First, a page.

Finally, I was tickled to work with Frank Nelson, a comic actor of legendary proportions from his work with Jack Benny on the radio and TV. He played the man-behind-the counter at L.A.’s Natural History Museum and the La Brea Tar Pits. Here he was in his early 80s and yet he had more energy and enthusiasm than anyone for on the set. He never flubbed a line or missed a cue. Something that can never be said about yours truly.


Dinosaurtheatre: How is the Ceratosaur you guys hatched doing? It must be fully grown by now.

Gary: He’s in his early 20s now and just graduated from college. Eric and I went to the graduation ceremony and were very proud, although there was a small incident when the Dean tried to hand him his diploma. But, don’t worry, the Dean is expected to make a full recovery.

Eric: Our little Ceratosaur should be starring in a reality series about growing up in Hollywood. It’s not easy being the only theropod in school, but he’ll soon be teaching paleontology at Harvard.


Dinosaurtheatre: What is your guys' favorite dinosaur? (this question assumes Eric's favorite may not really be the Stegosaurus)

Gary: The Googlersaurus because it looks like Warren Beatty.

Eric: I still like the Stegosaurus for his amazing looks, his vegetarian diet, and the possibility that he had a second brain that controlled that tail. He was a gentle giant who could take care of himself in a fight if necessary.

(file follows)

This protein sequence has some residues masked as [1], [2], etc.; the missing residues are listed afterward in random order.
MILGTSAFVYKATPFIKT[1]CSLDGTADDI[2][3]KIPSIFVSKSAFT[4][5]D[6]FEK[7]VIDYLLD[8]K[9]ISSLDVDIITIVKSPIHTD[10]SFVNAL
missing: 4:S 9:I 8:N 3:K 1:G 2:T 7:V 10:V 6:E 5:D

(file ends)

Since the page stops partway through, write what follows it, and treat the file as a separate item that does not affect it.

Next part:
Dinosaurtheatre: Eric, do you still constantly wear sweaters?

Because Eric is so tall he ended up having to wear Garrison Keillor’s old pull-overs.

Eric: Let me defend my choice of wardrobe by saying those sweaters were fashionable at the time. (1980s) Check out a rerun of the Bill Cosby Show. Now, I only wear the occasional sweater when the temperature in Los Angeles dips below 50 degrees. And most likely it would be a simple, single color sweater vest and button down shirt.


Dinosaurtheatre: Gary, how did you turn back from being a dinosaur?

It was all thanks to a daily slathering of Floogerman’s fabulous line of salves and ointments.

Eric: I’m not sure Gary has turned back. One thing for sure he is super paranoid about asteroids.


Dinosaurtheatre: Gary, is that really your house in "More Dinosaurs"?! If not, where that house located and who actually owns it?

Gary : No, it wasn't my house, it was dinosaur maven and sci-fi writer Don Glut’s place in beautiful suburban Burbank. We thank him so much for letting us utilize it! My wife and I actually live in a tree-house near Beverly Hills.

Best Krelbs to all you dinosaur-lovers out there,

Gary Owens


I'd just like to thank Mr. Owens and Mr. Boardman for taking the time to answer our questions as we, their adoring fans, surely appreciate it! If anyone else has any questions for Gary and Eric I can see if they'll be willing to answer those as well, so just send them my way!


  1. As a huge fan of the original Dinosaur shows, it's wonderful to hear that Eric and Gary enjoyed the programs too. Makes me enjoy the shows all the more.

    Thanks for helping keep paleontology in the American mind's eye. It helped push this viewer into a actual paleontology career.

  2. I was laughing and smiling the entire time I was reading. Thanks so much for this, guys!

  3. Is there a way to get the whole series of Dinosaurs? On VHS or DVD?

  4. Yes, the old shows are all on VHS, and More Dinosaurs, Son of Dinosaurs, and the unreleased Volcano Show were just re-released on DVD, which can be ordered from at the moment. A 2nd DVD is in the works(containing the rest of the shows), and a fund-raiser will start soon to help produce it. I'll update you all on the details.